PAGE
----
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Your Swiss Army Knife for Photoshop Elements - over 70 of the most-requested tools from Photoshop
Photo Lab offers 39 ways to enhance your images, from crisp B&W to soft dreamy effects to desaturated and sepia toning. Check it out!
56 effects (yes, 56!) are in this self-installing effects pack. With the Glam Photo FX Pack, you can create a huge variety of glamourous looks for your photos (and they work well on landscapes, too!)
16 ways to slice, dice & chop your photos, from simple splits to more complex chops and slices to torn in half or split three ways. Splitter helps you create interesting display options for you photos!
Igot to messing around with some of my Sydney photos and came up with these two treatments of the Opera House, taken on a cloudy gray morning. I like how simple it was to create two different looks from the same image using just the tools in a few action packs.
On the first image, I used the Depth of Field - linear action, and did some touch up on the mask it creates. I re-drew the gradient and followed that up with some spot touch-up on the mask with a soft round brush, bringing the focus to the people on the steps with the large structure looming in the background.
I selected the foreground with the rectangular marquee, then I ran the New Layer from Selection action to put it all by itself. I darkened it a bit, and increased the fade with a Gaussian Blur.
Then I opened up the Framer set (available in the Graffishop), and ran the Elegant Outline (White 2) action to create the frame. Finally, I added the text in the lower right corner with the font Y2K Neophyte (available from DaFont.com).
The final result looked (to me) a bit dark and ominous - the little people scurrying about in front of this looming menace in the background. The opera house is blurred intentionally for a bit of drama and an implication that it's always lurking. Could be a symbol for ____________ (that's a blank for you to fill in....)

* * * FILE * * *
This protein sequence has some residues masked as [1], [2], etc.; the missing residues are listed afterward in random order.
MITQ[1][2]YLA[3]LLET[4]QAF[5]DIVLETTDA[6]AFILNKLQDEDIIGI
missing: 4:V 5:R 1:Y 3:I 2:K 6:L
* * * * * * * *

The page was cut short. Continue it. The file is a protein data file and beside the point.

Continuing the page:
(Whew! How's that for symbolism and freshman interpretation!)
For the second take of the same image, I wanted a lighter look and feel to the same image, so I changed the Depth of Field action to put the focus on the building, making it almost cathedral-like. The people don't really play a role in this version - they're secondary to the structure, so they're in the blurry foreground.
The monotonous gray sky didn't work for the look I was after, so I created a new layer and drew a gradient from top to about halfway down, using two shades of blue for my foreground and background colors. I rough-selected the sky with the magic wand from the original background layer, and with the gradient layer selected, ran the Layer Mask - Reveal Selection action from Handy Actions 2.5. Then, clicking the gradient thumbnail in the Layers palette, I ran a Motion Blur filter, along with a bit of liquify to mix it up a bit. I also added a Hue/Saturation adjustment and boosted the saturation a bit.
Next, I created another layer at the top and ran the Clouds filter. I made a selection of the sky area again and ran the Layer Mask - Reveal Selection action again so the clouds only show up in the sky. I changed the blend of the gradient layer to Multiply for the final look.
To keep it light, I figured a white frame would look best, so I ran the "Elegant Outline (Black 2)" action from B&W Lab. (It's kind of a misnomer to call it "Elegant Black 2", but if you look closely, you'll see that the fine line frame is black surrounded by white. The opposite is true of the "Elegant White" & "Elegant White 2" actions - they have a fine white line surrounded by black.)
*Also, the difference between Elegant White/Black 1 & 2 is that the "2" versions have the fine line slightly inset into the image, while the regular one has the fine line flush with the image's edges.
I finished this one off with the same text & font from above, only in black for this image.
What do you think?